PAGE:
You can't live a perfect day without doing something for someone who will never be able to repay you.
- Debbie Macomber
I have enjoyed being a member of numerous teams, organizations and clubs. But the newest club I joined, no one wants to be a part of.
I am now a member of the unofficial Shingles Club. I am grateful that my healing is moving along and that all will be just fine soon. But it has been a longer road than I’d hoped.
There were a few nights early on in my bout with shingles when the nerve pain was so bad I had a hard time sleeping. I was feeling pretty low. I tried all the tricks that usually pick up my spirits: I visualized my favorite meal, my perfect home, my dream vacation. Nothing worked.
So I started to make a mental list of seemingly small things people can do to put a smile on others' faces, to give them a bit of a lift. Guess what? It really took my mind off my pain. I played this game for a few nights. Here’s my list so far:
• Hold the door for someone (or more than one someone).
• Put a note that’s humorous or kind (or both) on a friend or colleague’s windshield.
• Return another person’s shopping cart along with your own to the designated place.
• Pay the toll for the car behind you.
• Write a postcard to an old friend.
• Scan a high school or college photo and mail it to your former classmates.
• Say hello to a passerby.
• Thank those in the military when you see them.
• Pass along a recipe you love to a foodie friend.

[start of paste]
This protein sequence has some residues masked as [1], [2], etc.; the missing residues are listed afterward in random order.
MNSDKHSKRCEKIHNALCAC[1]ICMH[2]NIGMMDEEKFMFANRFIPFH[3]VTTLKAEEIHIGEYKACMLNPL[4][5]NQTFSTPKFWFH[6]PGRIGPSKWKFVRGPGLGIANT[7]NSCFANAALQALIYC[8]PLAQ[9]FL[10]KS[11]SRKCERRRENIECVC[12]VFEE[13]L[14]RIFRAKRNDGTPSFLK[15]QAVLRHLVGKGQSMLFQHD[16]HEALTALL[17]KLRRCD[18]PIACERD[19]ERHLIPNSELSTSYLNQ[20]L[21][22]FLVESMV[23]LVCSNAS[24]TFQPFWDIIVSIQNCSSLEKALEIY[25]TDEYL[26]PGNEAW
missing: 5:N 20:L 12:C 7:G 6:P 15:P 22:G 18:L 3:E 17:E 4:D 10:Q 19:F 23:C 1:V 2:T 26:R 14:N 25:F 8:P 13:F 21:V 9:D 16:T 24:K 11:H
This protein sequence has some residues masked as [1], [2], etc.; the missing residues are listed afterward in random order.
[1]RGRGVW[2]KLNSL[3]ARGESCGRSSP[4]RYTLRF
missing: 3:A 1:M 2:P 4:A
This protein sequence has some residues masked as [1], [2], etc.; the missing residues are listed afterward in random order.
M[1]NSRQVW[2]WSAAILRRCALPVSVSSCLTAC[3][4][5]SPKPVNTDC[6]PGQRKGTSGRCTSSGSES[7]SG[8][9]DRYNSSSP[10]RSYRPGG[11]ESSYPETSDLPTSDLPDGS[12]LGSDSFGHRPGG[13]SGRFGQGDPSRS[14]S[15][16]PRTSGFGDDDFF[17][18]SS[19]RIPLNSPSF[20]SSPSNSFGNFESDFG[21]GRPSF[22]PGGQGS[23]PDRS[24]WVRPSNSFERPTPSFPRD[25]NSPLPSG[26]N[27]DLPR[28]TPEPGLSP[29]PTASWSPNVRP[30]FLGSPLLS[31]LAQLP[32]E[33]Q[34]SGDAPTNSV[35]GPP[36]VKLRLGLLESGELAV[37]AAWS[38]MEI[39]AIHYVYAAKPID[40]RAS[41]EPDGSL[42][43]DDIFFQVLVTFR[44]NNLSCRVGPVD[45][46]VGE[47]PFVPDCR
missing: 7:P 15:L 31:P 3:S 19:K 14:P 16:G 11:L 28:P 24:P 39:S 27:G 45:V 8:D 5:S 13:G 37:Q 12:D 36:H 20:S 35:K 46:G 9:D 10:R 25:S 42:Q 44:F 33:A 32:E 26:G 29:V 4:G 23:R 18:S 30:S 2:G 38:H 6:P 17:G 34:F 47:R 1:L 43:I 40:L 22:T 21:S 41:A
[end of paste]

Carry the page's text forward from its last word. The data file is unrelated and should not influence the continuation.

• Let another driver go ahead of you.
• Stop to help when you see someone with car trouble.
• Make a double batch of soup—or cookies—and share it with someone who wouldn’t expect it.
• Pass along a book you enjoyed (like Edward Grinnan’s The Promise of Hope or Rick Hamlin’s 10 Prayers You Can’t Live Without) to a friend.
I’m going to think of more Small Kindnesses and, more importantly, act on them.
Small kindnesses are things we can do without a huge effort... little ways to do outreach. And you never know: A small act of kindness might turn out to have surprising significance to someone else.
I love this quote from Mother Teresa: “I’m a little pencil in the hand of a writing God, who is sending a love letter to the world.” We all are little pencils trying, in our own ways, to fill God’s letter with ever more love, goodness and grace.
Please share with me your own small kindnesses. I would love to give them a try!
Katheryn (Katie) Allen Berlandi is the seventh of Guideposts cofounders Dr. Norman Vincent Peale and Ruth Stafford Peale’s eight grandchildren. She is a clinical social worker with a private practice focusing on children, adolescents and families, and a consultant for Guideposts and the Guideposts Foundation. Katie lives in a small town in Connecticut with her husband, two daughters and son.